Occupational changes in nursing: the situation of enrolled nurses
Article first published online: 2 FEB 2004
Journal of Advanced Nursing
Volume 45, Issue 4, pages 360–370, February 2004
How to Cite
Iley, K. (2004), Occupational changes in nursing: the situation of enrolled nurses. Journal of Advanced Nursing, 45: 360–370. doi: 10.1046/j.1365-2648.2003.02919.x
- Issue published online: 2 FEB 2004
- Article first published online: 2 FEB 2004
- Submitted for publication 23 September 2002 Accepted for publication 25 July 2003
- division of labour;
- enrolled nurses;
- nursing policy
Background. The move to one level of qualified nurse in the United Kingdom (UK) is, in part, a consequence of professionalizing strategies. Registered nurses now undertake technical work previously performed by doctors. The role of enrolled nurses, and their career intentions, have not been considered in light of these changes, despite the fact that many still work in the National Health Service.
Aim. This paper considers the pursuit of professionalization by nurses, illustrating the argument with findings from an empirical study of conversion to registered nurse by enrolled nurses.
Methods. The paper is based on a secondary analysis of a large data set, originally used to explore ethnic inequalities in nursing. Data from 2968 respondents were analysed to answer a number of research questions relating to the characteristics of different groups of enrolled nurses and predictors of conversion to registered nurse. These included demographic characteristics, markers of career orientation, career progression and job satisfaction.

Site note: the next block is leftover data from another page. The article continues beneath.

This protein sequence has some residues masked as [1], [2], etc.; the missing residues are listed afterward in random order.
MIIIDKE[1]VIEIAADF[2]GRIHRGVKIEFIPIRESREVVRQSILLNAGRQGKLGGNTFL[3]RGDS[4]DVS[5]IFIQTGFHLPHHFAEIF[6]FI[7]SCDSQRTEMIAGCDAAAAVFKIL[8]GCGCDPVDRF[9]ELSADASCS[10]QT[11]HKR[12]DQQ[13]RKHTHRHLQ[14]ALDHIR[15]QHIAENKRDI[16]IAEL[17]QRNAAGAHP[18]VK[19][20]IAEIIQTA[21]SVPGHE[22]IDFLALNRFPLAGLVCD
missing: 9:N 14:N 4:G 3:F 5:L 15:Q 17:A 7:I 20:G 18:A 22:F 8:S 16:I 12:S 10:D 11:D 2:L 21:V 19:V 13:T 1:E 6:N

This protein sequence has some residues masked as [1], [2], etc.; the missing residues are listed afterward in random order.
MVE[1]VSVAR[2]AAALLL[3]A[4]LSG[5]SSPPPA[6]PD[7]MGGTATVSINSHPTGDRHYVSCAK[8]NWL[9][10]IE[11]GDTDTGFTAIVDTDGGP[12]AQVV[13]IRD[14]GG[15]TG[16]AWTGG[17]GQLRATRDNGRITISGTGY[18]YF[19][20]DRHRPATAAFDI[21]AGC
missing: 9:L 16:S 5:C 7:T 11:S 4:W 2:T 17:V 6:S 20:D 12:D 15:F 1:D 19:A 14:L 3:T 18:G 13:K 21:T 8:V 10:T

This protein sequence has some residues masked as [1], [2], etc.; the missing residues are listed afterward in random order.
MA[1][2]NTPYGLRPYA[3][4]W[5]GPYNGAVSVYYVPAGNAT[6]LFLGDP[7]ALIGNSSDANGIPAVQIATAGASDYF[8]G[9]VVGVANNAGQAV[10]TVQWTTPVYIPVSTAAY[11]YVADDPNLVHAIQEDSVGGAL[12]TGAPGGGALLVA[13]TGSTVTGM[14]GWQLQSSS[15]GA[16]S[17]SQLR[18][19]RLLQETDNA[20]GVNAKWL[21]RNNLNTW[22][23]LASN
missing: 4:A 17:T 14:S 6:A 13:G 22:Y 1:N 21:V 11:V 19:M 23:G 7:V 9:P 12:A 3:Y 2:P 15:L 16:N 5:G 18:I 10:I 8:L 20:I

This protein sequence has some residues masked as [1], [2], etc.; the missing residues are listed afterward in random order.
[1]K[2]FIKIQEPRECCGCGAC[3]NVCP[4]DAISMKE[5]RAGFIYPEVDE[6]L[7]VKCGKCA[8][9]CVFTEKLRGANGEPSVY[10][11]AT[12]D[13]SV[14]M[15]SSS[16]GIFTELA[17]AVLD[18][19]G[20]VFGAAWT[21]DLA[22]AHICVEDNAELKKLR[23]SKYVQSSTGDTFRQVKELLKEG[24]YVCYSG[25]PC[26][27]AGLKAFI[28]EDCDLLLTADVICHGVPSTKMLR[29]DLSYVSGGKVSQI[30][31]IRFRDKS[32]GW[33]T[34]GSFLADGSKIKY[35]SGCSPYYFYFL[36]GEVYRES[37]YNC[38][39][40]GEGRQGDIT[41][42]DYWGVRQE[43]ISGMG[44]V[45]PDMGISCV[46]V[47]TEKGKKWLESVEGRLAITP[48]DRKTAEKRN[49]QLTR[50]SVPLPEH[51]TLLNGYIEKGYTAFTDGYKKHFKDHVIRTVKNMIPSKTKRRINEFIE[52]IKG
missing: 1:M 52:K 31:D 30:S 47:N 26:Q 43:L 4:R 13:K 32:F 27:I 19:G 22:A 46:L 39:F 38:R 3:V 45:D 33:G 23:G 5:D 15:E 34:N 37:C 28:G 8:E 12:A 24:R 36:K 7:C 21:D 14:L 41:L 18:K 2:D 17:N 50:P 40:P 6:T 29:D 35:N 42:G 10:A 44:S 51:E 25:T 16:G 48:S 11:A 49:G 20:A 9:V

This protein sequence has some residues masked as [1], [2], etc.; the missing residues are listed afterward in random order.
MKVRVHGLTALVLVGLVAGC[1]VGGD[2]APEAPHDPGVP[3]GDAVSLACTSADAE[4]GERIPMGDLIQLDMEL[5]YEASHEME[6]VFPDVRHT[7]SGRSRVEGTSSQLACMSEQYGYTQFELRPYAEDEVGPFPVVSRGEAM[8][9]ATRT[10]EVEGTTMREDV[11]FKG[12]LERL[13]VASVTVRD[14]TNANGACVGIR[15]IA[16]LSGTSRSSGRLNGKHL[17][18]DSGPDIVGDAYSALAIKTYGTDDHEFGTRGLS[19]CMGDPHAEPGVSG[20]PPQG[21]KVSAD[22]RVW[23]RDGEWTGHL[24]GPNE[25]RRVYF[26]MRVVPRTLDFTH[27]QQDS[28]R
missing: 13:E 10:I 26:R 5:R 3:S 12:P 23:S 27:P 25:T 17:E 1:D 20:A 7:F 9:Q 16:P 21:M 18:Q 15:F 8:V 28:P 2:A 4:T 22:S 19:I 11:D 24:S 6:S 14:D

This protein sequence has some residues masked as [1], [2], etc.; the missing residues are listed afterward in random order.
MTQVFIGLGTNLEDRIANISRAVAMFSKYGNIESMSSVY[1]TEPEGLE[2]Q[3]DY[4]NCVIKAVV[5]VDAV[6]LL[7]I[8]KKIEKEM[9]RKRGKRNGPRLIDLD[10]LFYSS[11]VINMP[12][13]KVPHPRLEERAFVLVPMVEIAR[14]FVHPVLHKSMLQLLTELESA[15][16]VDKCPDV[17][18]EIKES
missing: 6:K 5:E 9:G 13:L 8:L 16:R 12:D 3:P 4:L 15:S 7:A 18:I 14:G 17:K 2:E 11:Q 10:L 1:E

Study limitations. This study used secondary analysis of data and, therefore, exploration of issues was limited, not least because the data were 10 years old. Also, the design was cross-sectional and respondents’ experiences related to different stages of the phenomenon under study and the same group was not studied over time.
Findings. Enrolled nurses who had converted to registered nurse were more likely than those who had no intention of converting to: be male, be younger, have been nursing longer, not be working on elderly care wards, have a high career orientation, not have taken a career break, and work full-time. Most of these factors predicted likelihood to convert. Although nurses who converted to registered nurse were more likely to anticipate career progression, they were less likely to be satisfied with their work.
Conclusion. In attempts to define rewarding nursing work, the importance of ensuring that qualified nurses continue to retain basic nursing care skills should be acknowledged. This may offer an uncomfortable view to those seeking to further the professional status of nursing.